The majority of people said, “Thank you for offering this. As of now, I don’t want to do that.” But there was another group of people who said, “Yes, I want to do that.” Those same people called us back later and said, “I ended up being OK. I want to re-establish my account with you, and I’m going to tell everyone I know about what you’ve done for me, because it was so above and beyond.”

We want to be a spot, even though there’s a lot of anxiety going on, where we can bring smiles to people’s faces. I don’t know the data, but I doubt many banks emailed their CD customers to say, “You can break penalty-free if you need to.” We’re trying something on, and what happened from it? It deepened relationships and brought new relationships because it resonates the culture of who we are with the customer that we serve.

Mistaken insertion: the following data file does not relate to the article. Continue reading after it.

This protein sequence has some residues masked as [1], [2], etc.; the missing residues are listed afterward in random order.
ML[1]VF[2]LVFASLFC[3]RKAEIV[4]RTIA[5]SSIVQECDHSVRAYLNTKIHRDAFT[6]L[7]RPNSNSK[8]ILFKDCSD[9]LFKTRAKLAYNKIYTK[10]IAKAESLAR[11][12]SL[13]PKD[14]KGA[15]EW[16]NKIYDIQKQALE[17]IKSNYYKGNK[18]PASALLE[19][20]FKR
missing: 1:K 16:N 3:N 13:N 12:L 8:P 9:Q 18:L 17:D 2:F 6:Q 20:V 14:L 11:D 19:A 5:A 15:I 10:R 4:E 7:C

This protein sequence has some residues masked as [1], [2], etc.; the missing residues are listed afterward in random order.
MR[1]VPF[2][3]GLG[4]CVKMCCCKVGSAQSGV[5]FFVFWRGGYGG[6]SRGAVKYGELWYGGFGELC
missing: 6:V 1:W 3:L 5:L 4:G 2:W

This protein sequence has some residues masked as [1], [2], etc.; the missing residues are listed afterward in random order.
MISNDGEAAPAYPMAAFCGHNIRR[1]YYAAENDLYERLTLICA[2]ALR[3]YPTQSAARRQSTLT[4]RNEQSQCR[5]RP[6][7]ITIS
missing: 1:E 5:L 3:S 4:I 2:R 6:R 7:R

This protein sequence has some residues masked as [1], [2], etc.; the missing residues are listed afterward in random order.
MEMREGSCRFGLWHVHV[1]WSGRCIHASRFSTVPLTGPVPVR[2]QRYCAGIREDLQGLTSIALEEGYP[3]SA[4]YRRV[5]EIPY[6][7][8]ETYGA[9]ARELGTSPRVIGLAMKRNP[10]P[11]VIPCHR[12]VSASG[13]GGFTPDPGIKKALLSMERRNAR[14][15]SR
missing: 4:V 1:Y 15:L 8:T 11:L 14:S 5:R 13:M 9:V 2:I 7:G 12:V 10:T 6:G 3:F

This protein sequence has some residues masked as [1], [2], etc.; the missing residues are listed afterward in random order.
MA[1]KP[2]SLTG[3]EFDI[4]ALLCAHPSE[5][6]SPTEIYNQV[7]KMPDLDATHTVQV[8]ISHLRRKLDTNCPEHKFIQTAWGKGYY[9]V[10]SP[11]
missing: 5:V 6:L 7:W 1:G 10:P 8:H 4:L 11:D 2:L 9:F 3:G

BD: We know that small businesses continue to be devastated by this pandemic. How is Quontic thinking through meeting the needs of small businesses, as this crisis continues and past it?
PS: This gives us the opportunity, in any crisis, to reframe, which is something I talk about in terms of innovation. What is innovation? Can you reframe what’s going on? Can we become aware of these underlying assumptions that haven’t changed in a while? If we change nothing but that, everything changes — that’s where you can find your most effective innovation.

For example, there’s a lot of small business owners who are behind the ball in terms of e-commerce. There [are] two ladies that own a [boutique] that I’ve gotten to know, and they wanted to open up a Shopify account to sell products online. I helped them do that. In one lens, helping [our small business customers] establish Shopify and e-commerce doesn’t result in any new revenue for the bank; but it strengthens the relationship and the [role] that banks historically played as a resource for small business owners.